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The city hired an outside firm to calculate whether its investment in applications running over municipal Wi-Fi makes sense in dollars and cents: The firm found that an investment of $26.7m in wirelessly enabled gas and water meters for automated reading would take 14 years to break even and yield $1.6m in savings over 20 years. The city's assistant city manager says the number could turn out to be as high as $8m, and that's before looking at other efficiencies.
The pilot project to test this service found an increase in water and gas usage increased, possibly because of better measurement, but it increased revenue to the city. I might also note that automated meter readings allow businesses to mitigate use at peak times. If gas prices spike or if water availability is low, utilities could subsidize businesses or residents in reducing usage at specific times of day.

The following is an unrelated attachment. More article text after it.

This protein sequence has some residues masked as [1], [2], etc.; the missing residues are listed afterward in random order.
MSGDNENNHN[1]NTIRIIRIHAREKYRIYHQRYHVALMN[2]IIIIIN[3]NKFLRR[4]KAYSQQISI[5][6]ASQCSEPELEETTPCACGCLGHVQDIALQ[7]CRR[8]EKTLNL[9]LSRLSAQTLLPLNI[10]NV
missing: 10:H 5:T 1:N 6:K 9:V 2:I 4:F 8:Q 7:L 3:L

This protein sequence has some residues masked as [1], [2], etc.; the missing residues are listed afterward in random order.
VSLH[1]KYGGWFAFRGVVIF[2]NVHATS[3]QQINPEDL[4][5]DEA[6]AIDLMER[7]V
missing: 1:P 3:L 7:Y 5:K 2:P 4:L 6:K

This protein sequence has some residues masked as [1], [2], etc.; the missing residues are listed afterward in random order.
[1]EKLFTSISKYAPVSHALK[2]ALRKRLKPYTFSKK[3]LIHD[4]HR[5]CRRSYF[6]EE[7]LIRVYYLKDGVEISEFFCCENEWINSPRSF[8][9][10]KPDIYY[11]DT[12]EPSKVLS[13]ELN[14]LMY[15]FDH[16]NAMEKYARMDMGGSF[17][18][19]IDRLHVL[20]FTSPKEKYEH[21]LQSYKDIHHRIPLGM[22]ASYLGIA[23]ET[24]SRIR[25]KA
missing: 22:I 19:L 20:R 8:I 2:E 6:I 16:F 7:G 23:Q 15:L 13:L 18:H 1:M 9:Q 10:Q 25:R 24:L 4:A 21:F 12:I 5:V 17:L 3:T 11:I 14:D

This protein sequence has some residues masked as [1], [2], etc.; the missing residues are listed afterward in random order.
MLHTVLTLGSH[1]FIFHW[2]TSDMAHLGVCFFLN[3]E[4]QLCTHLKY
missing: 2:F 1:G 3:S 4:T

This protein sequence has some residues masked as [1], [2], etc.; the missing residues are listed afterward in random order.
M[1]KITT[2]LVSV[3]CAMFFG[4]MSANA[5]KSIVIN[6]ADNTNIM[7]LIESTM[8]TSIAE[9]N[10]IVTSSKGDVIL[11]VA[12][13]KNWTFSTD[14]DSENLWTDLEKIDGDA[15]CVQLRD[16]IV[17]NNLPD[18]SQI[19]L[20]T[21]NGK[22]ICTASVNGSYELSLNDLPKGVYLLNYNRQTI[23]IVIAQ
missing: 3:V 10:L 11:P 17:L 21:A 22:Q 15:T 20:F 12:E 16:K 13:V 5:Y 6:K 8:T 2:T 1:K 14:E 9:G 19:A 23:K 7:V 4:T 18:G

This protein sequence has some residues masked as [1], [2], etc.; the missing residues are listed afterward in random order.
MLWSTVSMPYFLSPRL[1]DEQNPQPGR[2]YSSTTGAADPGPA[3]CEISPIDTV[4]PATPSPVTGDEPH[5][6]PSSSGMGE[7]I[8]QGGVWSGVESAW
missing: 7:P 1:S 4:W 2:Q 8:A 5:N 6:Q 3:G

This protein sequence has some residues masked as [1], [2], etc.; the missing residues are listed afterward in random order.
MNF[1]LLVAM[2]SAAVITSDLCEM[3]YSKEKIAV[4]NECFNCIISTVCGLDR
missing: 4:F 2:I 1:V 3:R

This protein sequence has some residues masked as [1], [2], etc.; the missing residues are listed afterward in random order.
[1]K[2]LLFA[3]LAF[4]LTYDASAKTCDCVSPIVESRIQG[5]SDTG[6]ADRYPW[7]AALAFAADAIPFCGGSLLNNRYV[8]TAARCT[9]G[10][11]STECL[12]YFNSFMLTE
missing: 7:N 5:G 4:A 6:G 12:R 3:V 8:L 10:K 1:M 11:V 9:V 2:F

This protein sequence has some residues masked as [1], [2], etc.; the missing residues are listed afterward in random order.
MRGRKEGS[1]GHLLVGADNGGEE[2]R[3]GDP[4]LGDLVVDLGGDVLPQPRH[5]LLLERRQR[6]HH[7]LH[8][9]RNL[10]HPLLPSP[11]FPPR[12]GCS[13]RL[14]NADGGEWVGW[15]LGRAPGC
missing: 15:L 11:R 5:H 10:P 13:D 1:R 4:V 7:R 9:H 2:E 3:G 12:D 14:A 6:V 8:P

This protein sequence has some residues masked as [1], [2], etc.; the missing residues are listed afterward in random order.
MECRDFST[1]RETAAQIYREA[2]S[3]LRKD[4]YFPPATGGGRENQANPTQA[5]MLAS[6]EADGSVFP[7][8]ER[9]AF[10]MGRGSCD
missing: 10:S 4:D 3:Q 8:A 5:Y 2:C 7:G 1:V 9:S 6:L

The city would like EarthLink to operate their Wi-Fi network. This would save Corpus Christi additional costs in building out the network, and allow the city to receive a revenue share as well. Correction (see comments, too): EarthLink is only talking about a pilot program to provide retail service to residential and business customers.